Revelation 4-22 is predictive prophecy. Yes, it uses symbolic language, but it describes real people and real events that will actually come at the end of human history. This is where, as I said last time, a literal or we could say a normal reading of the Book of Revelation takes you. If you approach this book using the same interpretive approach that you take with your mail, or the pages you read on the internet, or the newspaper you receive, or that most people take with the rest of the New Testament, you naturally arrive at a futurist position. Why? Think about it. The cataclysmic judgments that we're going to see unfold in chapter 6 through 18 simply haven't happened yet, or if you think they have, you have to redefine a lot of terminology - the second coming recorded in chapter 19 hasn't happened yet, Christ hasn't reigned as King on this earth for 1000 years, the resurrection of all the dead (the unbelieving dead), and the Great White Throne of Judgement hasn't yet occurred. Christ hasn't yet destroyed this current universe and created a new heaven and a new earth in which righteousness is at home. All of those things are described in the Book of Revelation. They haven't happened yet. Where does that lead you? To a futurist view and interpretive model of this book. All these events from chapter 4 on are yet future.

Now an outline of Revelation. I gave you a more detailed outline last time. This is just an overview. You have in chapter 1 the things which you have seen. Using chapter 1:19, what Jesus says there as a sort of framework for our outline. You have in chapter 1 the things which you have seen, that is, the setting of Jesus' prophecy. You have the things which are, the state of Jesus' church, in chapters 2 and 3. And then you have the things which will take place after these things. This describes the stages of Jesus' final triumph beginning in chapter 4:1 and running through chapter 22:5. And then finally, you have epilogue in chapter 22:6-21.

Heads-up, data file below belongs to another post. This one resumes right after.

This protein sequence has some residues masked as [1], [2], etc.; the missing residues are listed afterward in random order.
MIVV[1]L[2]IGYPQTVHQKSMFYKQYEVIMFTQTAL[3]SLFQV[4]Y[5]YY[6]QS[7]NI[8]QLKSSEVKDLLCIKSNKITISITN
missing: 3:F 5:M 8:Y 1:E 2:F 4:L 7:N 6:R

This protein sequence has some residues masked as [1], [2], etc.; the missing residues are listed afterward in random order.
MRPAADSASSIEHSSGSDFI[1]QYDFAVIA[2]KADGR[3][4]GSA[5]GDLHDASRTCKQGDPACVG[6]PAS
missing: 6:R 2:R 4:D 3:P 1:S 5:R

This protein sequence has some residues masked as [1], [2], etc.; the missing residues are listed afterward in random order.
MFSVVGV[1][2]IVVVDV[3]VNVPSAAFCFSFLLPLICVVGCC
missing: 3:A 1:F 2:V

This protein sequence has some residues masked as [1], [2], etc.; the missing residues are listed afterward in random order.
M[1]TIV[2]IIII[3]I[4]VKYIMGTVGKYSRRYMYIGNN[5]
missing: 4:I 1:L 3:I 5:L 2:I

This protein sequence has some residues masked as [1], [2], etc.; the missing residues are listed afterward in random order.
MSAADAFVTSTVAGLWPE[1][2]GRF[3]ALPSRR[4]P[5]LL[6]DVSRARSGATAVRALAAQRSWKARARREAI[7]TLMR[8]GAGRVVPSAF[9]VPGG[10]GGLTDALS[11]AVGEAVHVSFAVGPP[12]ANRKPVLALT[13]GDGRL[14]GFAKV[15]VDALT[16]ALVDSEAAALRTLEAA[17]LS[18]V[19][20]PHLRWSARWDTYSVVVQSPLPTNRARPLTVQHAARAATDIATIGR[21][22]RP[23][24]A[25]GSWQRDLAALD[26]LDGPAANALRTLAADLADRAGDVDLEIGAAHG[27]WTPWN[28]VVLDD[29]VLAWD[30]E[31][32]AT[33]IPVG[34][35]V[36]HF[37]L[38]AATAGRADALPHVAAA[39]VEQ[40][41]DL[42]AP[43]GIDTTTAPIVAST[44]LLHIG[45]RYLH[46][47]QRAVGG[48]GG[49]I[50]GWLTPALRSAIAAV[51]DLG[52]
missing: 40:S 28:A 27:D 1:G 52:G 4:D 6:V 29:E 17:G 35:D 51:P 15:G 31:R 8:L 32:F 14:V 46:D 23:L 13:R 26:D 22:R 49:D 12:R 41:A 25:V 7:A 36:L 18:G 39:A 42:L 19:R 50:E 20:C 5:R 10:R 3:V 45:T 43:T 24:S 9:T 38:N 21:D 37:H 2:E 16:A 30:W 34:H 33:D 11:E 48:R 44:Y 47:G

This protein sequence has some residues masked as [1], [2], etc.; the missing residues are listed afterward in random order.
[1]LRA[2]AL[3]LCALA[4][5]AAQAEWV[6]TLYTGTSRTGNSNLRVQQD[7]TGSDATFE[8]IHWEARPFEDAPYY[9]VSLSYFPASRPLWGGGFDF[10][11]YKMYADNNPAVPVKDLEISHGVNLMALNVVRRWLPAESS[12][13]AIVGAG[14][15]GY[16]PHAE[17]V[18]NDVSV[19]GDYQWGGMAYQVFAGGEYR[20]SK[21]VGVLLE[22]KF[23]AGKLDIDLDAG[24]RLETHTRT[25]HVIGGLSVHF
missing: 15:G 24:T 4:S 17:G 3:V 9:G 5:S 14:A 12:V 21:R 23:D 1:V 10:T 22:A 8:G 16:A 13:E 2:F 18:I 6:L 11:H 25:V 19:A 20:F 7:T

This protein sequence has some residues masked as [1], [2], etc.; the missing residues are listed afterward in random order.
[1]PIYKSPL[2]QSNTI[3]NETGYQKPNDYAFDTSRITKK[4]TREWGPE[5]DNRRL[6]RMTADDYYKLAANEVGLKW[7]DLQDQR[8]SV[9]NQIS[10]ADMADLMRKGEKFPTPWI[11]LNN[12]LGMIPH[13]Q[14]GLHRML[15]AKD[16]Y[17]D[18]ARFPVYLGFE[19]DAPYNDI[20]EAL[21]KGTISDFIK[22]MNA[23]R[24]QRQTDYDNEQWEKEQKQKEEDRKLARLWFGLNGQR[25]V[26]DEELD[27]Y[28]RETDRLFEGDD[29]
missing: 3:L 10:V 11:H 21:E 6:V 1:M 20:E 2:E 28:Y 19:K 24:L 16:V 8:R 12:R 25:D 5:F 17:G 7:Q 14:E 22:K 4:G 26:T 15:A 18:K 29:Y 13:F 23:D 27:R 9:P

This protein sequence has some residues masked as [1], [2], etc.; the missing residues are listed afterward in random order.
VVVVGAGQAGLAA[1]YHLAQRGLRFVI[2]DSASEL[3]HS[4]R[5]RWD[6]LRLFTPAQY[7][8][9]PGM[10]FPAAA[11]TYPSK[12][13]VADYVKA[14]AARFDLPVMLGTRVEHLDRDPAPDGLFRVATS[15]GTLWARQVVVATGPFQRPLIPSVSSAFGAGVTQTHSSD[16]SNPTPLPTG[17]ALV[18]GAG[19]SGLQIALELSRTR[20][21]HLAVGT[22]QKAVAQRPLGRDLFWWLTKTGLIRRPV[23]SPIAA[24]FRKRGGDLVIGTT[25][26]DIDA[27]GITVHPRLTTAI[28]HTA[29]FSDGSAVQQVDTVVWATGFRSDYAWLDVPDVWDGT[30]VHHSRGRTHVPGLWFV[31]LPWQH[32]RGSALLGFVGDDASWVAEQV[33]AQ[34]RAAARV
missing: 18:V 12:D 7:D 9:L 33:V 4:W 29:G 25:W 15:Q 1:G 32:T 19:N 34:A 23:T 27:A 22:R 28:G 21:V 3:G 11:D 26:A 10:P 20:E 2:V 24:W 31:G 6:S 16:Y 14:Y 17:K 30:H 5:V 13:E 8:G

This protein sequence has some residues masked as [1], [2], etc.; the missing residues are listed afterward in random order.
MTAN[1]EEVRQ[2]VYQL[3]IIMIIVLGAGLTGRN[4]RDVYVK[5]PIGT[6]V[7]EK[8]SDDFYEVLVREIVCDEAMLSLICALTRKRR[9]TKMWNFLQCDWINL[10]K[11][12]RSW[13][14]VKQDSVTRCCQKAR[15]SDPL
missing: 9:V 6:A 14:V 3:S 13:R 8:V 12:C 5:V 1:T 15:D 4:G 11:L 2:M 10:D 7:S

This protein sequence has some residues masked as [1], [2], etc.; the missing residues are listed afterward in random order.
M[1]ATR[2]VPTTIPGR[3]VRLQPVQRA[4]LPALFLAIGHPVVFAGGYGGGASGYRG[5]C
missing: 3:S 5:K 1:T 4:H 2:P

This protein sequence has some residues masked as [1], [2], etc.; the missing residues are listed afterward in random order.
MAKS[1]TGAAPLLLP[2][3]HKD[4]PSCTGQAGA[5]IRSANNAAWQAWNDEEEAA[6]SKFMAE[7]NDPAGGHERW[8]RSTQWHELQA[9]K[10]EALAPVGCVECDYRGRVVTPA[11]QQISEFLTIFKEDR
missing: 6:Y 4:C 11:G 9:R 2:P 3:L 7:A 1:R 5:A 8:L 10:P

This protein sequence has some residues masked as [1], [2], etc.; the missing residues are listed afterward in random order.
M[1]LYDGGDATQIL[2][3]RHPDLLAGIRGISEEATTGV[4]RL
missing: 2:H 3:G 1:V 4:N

Now last time we just began to consider the things which you have seen - the setting of Jesus prophecy; in other words, chapter 1. And that chapter begins with an introduction of the book in the first eight verses. And that introduction begins with what I called the preface in the first three verses. Let's read the preface again together. Here's the basic preface to all that's going to unfold. "The Revelation of Jesus Christ, which God gave Him to show to His bond-servants, the things which must soon take place; and He sent and communicated it by His angel to His bond-servant John, who testified to the word of God and to the testimony of Jesus Christ, even to all that he saw. Blessed is he who reads and those who hear the words of the prophecy, and heed the things which are written in it; for the time is near." I cannot explain to you how rich these verses really are because within these verses John tells us so much about this book. In fact, we're going to see tonight that he introduces us, in these three verses, to eleven features of this book that are essential for us to really understand it and see it unfold before us.